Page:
• Cycle of Revenge: One runs between Schillinger and Beecher for the whole show. Lampshaded by Said to Beecher: "You killed Schillinger's son, he killed yours, now you're going to kill his other son. When does it end?" Beecher replies it will end when Schillinger is dead. It does in fact end in the series finale, when Beecher kills Schillinger and Keller kills the rest of the Ayrans.
  • Deconstructed Trope: Kareem Said, mostly in Seasons 1 and 2, is arguably a deconstruction of the social leader archetype prevalent in the 1990's,particularly after the L.A. Riots. He is a brilliant and wise man who fights for a noble cause (equality in the justice system). His arguments that the judicial system and society are not fair to minorities are not without cause, but he is completely unwilling to take responsibility for his actions, such as the deaths caused in the riot, and he frequently comes off as petty and vindictive to those outside his group. He polarizes race relations into a two-sided issue and often appears oblivious to the fact that every prisoner in Oz is guilty.
  • Depraved Bisexual: Chris Keller, you ARE this trope.
  • Did Not Do the Research: Eating ground up glass won't really kill you - either you notice it in your mouth, or it's ground so fine it does nothing. Even if prison food is so bad that you don't notice hard sharp things, the first sign is black stools, which is plenty noticeable and gives you time to see a doctor.
    • Augustus Hill's monologues. Goldfish memory, Napoleon's height, Aztecs...
    • At one point Atheism is mixed up with Agnosticism.
    • Brain-dead from an "overdose" of LSD? An overdose would take thousands of doses. Not exactly a cost effective poison.
      • Although those thousands of doses still only equates to a few drops of pure liquid. And it's arguable that just 'a lot of LSD' could either lead to an allergic reaction (and so end up brain dead from oxygen deprivation) or be unstable enough that it made you freak out hard enough to put you into a permanent catatonic state and so be functionally brain dead.
        • No such cases were ever reported. Only know deaths due to LSD poisoning occurred due to hypothermic shock or cardiac arrest.
    • Beecher's knowledge of the law seems to be rather shaky at times, even considering his lack of criminal experience.
    • Connelly claiming that if he's sent back to England "he'll hang", despite the death penalty no longer being in effect in the UK.
      • But a lot of IRA type guys just vanished or were maimed and tortured after being picked up by the security services, so his fear of terrible things happening to him certainly has a basis in reality.
  • Double Standard Rape (Male on Male): Averted. Not a single rape scene is ever played off or received as "funny".
  • Driven to Suicide: Beecher's wife. Or was it?
    • Although he made it look like Beecher killed him, Keller's dive at the end may have been as well.
  • Dub Name Change: In the Italian dub, the Italians gang was renamed Sicilians. Probably done to avoid one unfortunate implication, yet allowing another one.
    • Kind of justified, as they are often, though not exclusively, called 'the Sicilians' in the English version.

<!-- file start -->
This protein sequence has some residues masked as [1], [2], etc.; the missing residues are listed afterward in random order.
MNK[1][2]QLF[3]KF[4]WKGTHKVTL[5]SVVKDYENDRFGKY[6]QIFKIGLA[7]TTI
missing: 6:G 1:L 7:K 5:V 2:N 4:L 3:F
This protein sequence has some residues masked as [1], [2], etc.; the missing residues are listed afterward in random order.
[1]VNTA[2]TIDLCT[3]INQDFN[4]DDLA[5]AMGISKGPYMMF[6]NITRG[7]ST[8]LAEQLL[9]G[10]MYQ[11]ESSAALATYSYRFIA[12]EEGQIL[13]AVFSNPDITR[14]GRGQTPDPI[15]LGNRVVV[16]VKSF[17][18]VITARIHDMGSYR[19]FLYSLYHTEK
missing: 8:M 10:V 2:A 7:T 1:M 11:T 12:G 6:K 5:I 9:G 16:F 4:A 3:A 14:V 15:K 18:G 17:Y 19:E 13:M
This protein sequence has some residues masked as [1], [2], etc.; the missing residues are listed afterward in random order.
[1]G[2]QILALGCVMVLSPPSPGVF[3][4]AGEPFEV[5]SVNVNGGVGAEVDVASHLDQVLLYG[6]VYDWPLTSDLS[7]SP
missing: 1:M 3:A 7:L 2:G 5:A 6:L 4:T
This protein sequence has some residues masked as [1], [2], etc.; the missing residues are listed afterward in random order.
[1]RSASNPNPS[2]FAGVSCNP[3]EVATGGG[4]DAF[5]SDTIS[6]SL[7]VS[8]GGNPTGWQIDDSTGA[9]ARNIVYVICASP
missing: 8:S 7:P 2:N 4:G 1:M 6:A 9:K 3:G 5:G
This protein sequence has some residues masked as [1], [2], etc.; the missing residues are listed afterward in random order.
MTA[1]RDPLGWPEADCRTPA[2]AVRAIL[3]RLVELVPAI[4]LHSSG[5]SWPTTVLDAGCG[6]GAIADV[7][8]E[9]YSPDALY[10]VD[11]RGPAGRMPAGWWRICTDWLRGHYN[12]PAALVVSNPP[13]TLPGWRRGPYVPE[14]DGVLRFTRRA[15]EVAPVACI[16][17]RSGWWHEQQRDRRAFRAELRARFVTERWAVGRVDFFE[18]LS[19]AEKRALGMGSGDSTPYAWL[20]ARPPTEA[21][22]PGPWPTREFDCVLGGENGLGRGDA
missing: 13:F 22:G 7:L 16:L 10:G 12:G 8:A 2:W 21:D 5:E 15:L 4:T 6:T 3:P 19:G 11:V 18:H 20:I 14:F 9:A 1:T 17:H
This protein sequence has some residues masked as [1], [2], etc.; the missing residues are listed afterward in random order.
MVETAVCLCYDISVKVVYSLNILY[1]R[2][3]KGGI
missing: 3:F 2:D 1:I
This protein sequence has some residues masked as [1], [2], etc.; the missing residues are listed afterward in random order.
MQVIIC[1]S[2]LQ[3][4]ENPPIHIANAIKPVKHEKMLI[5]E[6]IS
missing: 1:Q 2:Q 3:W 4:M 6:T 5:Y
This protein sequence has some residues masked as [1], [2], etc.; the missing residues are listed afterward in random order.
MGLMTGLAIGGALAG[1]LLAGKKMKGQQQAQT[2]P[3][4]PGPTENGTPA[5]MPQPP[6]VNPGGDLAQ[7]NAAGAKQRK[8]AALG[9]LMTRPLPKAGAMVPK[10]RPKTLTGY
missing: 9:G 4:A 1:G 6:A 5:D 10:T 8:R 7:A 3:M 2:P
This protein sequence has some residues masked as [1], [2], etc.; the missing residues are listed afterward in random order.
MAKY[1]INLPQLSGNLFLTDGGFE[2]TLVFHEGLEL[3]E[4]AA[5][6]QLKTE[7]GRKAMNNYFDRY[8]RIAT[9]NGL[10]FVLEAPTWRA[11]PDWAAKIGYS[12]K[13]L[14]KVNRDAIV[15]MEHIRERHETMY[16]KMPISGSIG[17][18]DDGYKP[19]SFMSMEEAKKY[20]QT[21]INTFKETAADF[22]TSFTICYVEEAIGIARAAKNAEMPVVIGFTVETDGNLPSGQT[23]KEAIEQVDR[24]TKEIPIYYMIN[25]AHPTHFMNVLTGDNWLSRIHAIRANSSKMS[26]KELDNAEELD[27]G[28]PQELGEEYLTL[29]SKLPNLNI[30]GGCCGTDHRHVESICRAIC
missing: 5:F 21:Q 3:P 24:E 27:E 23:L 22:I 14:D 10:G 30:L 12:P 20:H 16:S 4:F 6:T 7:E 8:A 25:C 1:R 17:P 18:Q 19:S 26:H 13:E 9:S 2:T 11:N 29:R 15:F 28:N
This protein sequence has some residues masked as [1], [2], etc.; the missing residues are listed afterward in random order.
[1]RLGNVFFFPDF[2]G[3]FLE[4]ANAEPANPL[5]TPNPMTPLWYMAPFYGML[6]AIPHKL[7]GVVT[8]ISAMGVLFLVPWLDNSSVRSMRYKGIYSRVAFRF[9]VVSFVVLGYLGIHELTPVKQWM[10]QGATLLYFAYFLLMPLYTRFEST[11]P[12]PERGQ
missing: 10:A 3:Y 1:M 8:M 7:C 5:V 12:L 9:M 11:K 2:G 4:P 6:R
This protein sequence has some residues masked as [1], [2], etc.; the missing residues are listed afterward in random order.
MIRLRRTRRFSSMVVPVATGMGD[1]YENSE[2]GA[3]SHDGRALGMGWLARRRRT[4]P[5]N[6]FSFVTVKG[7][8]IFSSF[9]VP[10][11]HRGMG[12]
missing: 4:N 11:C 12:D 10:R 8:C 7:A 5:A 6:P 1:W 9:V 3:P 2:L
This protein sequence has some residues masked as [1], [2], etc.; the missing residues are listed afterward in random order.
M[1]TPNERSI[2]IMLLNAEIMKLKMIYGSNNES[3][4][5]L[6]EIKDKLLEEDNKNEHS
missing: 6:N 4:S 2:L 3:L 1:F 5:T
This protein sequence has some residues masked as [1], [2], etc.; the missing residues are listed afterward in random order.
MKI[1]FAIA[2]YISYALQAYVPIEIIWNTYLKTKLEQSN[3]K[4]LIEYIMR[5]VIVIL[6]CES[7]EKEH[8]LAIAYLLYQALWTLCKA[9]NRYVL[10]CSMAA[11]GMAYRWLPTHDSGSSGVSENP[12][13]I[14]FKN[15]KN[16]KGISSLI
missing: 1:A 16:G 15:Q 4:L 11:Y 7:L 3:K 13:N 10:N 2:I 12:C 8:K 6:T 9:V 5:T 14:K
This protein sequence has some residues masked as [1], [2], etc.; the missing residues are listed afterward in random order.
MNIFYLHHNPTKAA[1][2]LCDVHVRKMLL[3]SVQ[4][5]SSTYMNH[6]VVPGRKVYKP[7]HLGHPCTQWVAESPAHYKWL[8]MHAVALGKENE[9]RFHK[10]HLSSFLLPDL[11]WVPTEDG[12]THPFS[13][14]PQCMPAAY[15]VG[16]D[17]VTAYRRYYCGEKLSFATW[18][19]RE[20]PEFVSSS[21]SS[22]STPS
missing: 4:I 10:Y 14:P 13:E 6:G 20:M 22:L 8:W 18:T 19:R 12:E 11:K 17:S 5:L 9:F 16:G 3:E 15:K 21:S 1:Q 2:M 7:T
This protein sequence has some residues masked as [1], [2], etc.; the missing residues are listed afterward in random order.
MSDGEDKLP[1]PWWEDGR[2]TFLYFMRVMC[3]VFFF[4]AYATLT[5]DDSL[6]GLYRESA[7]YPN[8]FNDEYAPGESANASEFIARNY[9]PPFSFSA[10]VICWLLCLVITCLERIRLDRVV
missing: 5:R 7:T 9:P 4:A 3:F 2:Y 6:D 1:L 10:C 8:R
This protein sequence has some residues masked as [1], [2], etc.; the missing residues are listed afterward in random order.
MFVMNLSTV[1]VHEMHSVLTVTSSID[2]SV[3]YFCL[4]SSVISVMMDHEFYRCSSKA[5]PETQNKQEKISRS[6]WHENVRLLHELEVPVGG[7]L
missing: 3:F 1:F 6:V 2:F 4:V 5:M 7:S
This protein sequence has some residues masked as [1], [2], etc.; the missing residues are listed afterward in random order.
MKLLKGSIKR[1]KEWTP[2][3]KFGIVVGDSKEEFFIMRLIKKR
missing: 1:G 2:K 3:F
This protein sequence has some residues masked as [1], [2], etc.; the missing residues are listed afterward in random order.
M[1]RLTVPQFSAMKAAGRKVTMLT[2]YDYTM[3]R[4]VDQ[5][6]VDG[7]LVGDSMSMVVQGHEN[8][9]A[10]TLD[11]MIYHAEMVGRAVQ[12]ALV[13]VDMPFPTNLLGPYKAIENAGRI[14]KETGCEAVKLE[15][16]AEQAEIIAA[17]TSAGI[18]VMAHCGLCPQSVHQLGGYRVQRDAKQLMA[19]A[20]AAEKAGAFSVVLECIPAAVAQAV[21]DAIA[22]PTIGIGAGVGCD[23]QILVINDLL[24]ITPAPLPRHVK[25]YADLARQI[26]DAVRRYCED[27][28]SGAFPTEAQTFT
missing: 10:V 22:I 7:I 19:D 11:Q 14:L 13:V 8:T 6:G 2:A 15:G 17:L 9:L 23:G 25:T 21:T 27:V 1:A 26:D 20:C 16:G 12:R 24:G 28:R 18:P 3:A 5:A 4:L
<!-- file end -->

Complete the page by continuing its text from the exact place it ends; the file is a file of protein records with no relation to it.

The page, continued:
• Dysfunction Junction: It's a show about a prison. But interestingly, the staff aren't above this trope.
  • Electrified Bathtub: Prison guard Claire Howell murders inmate Nikolai Stanislofsky this way, after first giving him some hand relief.
  • Enemy Mine: Happens all the time as the different factions struggle for power or revenge, forming temporary alliances to gain the advantage over their enemy of the moment.
  • Even Evil Has Standards: A major theme of the show. Special mention must go to Malcolm Coyle. He boasts that he slaughtered a family for fun, prompting Hill to turn him in. Kareem Said enlists the help of the Latinos, Italians, and Aryans to protect Hill by reminding the leaders that they are family men, and Coyle is despicable even by their standards. Schillinger especially agrees once he learns the family had a war Veteran in it.
    • Given an interesting twist in the season two finale: Vern and the neo-Nazi's are appalled at the actions of a pedophile priest and even the guards detest him. But the priest is shown as both genuinely remorseful and completely downtrodden about his actions, finding himself unable to survive after his release. And since the show has portrayed both Vern and the guards doing terrible things and the scene of his torture is very much played for terror, it comes across more on the priest's side.
  • Every One Remembers the Stripper: The way people talk about the show you'd think the whole series was just a looping 30 minute clip of a man getting raped in the showers after dropping his soap.
  • Eye Scream: Alvarez gouging out the eyes of a prison guard. Or Schillinger getting some glass shards thrown onto his eye courtesy of drugged up Beecher.
    • Don't forget how Schibetta's "evil eye" was finally stopped...
  • Failure Is the Only Option: McManus and Said in their attempts to reform the inmates -- every time it looks like they've succeeded, circumstances or the inmates' own internal demons make it all for naught.
  • Fan Service: Mainly enjoyed by female viewers for obvious reasons (which is somewhat refreshing) and homosexual viewers for the profusion of Ho Yay.